Shared Knowledge

"Check Engine Light (CEL)"

23 March 2014



Summary: the CEL is emissions related. If vehicle is running ok and gas mileage has not changed significantly, can ignore light for a while. Could be something simple or require hooking vehicle to "scanner".



All modern vehicles have an Environmental Protection Agency (EPA) mandated emission control system.

Emissions control is done by using a small computer to monitor various sensors and adjusting the amount and timing of fuel to the engine.

If the computer detects something wrong with the emissions system, it turns on the CEL.


What to check, do:

Not all causes of a CEL are serious.

Sometimes the CEL will come on for a few days and then go out on its own.

At a minimum:

- Check that the gasoline cap is on tight. Unscrew it and then attach again.

- If low on fuel, fill tank.

- Try changing gasoline stations that you use.

- If you are used to squeezing just a little bit more into the gasoline tank at a "top off", back off.

- If you have been using a lower grade fuel than recommended by the vehicle manufacturer,  move up a grade.

- If the air filter has not been changed in a while, change it.

- Try adding some gasoline "dryer" to the tank. All gasoline has ethanol in it and ethanol absorbed many more times water than actual gasoline. Since ethanol is heavier that gasoline it eventually sinks to the bottom of the gasoline tank and can be the cause of a CEL for a vehicle that has been sitting for a long period of time.

- If after driving for 40, 50 or more miles with multiple engine starts from dead cold, the CEL is still "on", take the vehicle to any place that will hook to a scanner (free at many places). Only by hooking to a scanner can the cause of the CEL be determined.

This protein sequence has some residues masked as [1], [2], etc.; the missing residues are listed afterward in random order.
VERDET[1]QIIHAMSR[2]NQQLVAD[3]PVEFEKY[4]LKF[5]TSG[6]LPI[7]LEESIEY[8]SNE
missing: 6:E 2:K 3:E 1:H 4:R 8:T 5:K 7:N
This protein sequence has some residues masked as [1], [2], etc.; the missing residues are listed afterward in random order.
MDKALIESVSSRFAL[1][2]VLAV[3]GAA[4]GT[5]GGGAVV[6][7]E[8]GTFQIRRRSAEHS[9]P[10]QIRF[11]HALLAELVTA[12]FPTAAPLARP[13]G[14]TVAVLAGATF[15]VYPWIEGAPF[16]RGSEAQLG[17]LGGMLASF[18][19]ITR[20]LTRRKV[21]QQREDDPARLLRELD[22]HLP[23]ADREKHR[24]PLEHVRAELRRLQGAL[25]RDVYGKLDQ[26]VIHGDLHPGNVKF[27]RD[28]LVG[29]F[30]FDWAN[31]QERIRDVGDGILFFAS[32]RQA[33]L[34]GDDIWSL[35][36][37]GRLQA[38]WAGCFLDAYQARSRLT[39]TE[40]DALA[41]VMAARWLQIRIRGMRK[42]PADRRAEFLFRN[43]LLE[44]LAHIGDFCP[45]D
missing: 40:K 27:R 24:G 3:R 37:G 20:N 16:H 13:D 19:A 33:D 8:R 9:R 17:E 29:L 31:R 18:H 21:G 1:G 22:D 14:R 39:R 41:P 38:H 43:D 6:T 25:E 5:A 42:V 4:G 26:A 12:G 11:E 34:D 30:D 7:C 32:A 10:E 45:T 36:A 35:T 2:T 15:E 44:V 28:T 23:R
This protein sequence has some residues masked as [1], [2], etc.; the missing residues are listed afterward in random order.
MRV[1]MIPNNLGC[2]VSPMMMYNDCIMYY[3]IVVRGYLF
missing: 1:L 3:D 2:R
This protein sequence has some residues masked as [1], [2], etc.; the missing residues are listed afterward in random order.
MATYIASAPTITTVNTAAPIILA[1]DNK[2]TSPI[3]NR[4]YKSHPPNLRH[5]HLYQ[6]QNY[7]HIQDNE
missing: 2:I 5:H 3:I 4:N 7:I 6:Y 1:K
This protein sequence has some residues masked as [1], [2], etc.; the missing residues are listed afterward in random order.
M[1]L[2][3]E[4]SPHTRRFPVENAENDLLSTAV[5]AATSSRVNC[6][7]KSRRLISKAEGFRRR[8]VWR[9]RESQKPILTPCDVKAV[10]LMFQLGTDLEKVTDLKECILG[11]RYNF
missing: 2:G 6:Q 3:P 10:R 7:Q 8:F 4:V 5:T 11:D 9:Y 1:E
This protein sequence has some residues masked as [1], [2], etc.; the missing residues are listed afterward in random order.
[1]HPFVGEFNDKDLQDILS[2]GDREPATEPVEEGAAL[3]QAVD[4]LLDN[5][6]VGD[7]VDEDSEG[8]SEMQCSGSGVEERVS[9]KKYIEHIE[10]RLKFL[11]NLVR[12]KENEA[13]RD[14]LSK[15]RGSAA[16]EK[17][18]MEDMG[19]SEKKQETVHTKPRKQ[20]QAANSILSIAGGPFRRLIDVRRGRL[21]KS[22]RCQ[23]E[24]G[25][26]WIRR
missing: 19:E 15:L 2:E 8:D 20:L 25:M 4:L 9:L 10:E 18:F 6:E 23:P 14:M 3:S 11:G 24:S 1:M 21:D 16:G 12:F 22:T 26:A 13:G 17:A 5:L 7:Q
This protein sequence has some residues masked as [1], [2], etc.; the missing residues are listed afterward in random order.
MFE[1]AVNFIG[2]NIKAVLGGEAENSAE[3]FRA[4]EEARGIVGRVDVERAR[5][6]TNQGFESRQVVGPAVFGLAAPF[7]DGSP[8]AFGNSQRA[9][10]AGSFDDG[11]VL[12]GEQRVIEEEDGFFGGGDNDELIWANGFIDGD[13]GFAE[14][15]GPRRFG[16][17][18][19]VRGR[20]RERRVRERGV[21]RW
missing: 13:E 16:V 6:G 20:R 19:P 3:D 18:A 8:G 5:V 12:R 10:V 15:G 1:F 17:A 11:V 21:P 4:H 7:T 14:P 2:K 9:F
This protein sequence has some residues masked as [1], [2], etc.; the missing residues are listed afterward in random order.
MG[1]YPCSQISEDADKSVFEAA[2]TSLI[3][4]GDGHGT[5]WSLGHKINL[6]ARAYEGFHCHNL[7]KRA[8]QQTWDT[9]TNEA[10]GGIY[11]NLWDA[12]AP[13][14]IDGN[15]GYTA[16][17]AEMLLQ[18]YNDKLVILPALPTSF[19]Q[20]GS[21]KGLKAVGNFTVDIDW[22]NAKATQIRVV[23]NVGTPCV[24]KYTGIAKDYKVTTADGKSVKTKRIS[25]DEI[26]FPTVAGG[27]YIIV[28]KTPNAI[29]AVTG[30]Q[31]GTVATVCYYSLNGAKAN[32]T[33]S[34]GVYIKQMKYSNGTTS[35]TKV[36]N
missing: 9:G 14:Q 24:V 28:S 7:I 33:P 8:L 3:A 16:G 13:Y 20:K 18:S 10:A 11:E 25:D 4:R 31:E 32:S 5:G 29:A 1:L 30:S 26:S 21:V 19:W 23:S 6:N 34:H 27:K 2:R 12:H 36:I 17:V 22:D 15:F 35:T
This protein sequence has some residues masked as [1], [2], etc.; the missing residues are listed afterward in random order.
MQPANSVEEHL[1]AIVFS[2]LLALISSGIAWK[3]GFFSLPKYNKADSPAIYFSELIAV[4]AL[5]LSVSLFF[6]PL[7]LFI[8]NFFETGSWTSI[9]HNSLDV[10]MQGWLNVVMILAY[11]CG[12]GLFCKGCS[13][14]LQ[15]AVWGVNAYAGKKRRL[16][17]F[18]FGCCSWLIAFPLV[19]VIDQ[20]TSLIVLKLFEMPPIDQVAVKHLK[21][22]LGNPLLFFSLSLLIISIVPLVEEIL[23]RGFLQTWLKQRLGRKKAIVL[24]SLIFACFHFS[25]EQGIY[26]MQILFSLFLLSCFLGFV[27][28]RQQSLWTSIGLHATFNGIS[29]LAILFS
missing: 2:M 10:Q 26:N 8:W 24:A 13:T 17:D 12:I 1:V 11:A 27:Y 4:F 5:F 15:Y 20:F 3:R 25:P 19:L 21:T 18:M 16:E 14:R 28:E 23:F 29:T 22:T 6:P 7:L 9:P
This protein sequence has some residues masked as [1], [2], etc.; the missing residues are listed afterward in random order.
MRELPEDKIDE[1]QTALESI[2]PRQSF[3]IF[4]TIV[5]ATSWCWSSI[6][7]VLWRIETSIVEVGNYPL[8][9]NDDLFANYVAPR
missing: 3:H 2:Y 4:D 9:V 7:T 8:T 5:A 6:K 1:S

- You can borrow a scanner from some auto parts dealers or even buy your own but takes a while to get up to speed using these devices.

- In many states, a vehicle will not pass a safety or emissions inspection if the CEL is lit.


CEL reset:

Once your vehicle is hooked to a "scanner", the CEL can be reset.

- Note: if the CEL is reset on your vehicle, the vehicle's computer will not report that it is ready for emissions testing until after you have driven 40 - 70 miles. This means, you can not have the CEL reset and then hope to get the vehicle to pass an emissions inspection.

- Also note that every time, the battery is disconnected from the vehicle, the emissions computer is reset and thus will report "not read" if you try to have an emissions inspection done before you have driven 40 - 60 miles.


Scan Results:

Scanners connected to your vehicle should specifically highlight the problem with your emissions system.

The most likely cause of a persistent CEL is a defective oxygen sensor, of which there are a minimum of 2.

There is a small electric heater in each oxygen sensor that eventually burns out.

Oxygen sensors are expensive, $200 - $300 (question if repair shop wants more for sensor) but easily installed so one hour usually is enough labor costs.

If you are told you need a new catalytic converter, take your vehicle to another shop and have it scanned again. Catalytic converters are expensive to buy and install and designed to last the life of a vehicle or at least 500,000 miles.

If you are told you need a mass air flow meter, take vehicle to another shop and have it scanned again. Mass air flow meter or sensor is very expensive and seldom fails.

A fuel injection cleaning will not solve your CEL.



Ron - Shared Knowledge Home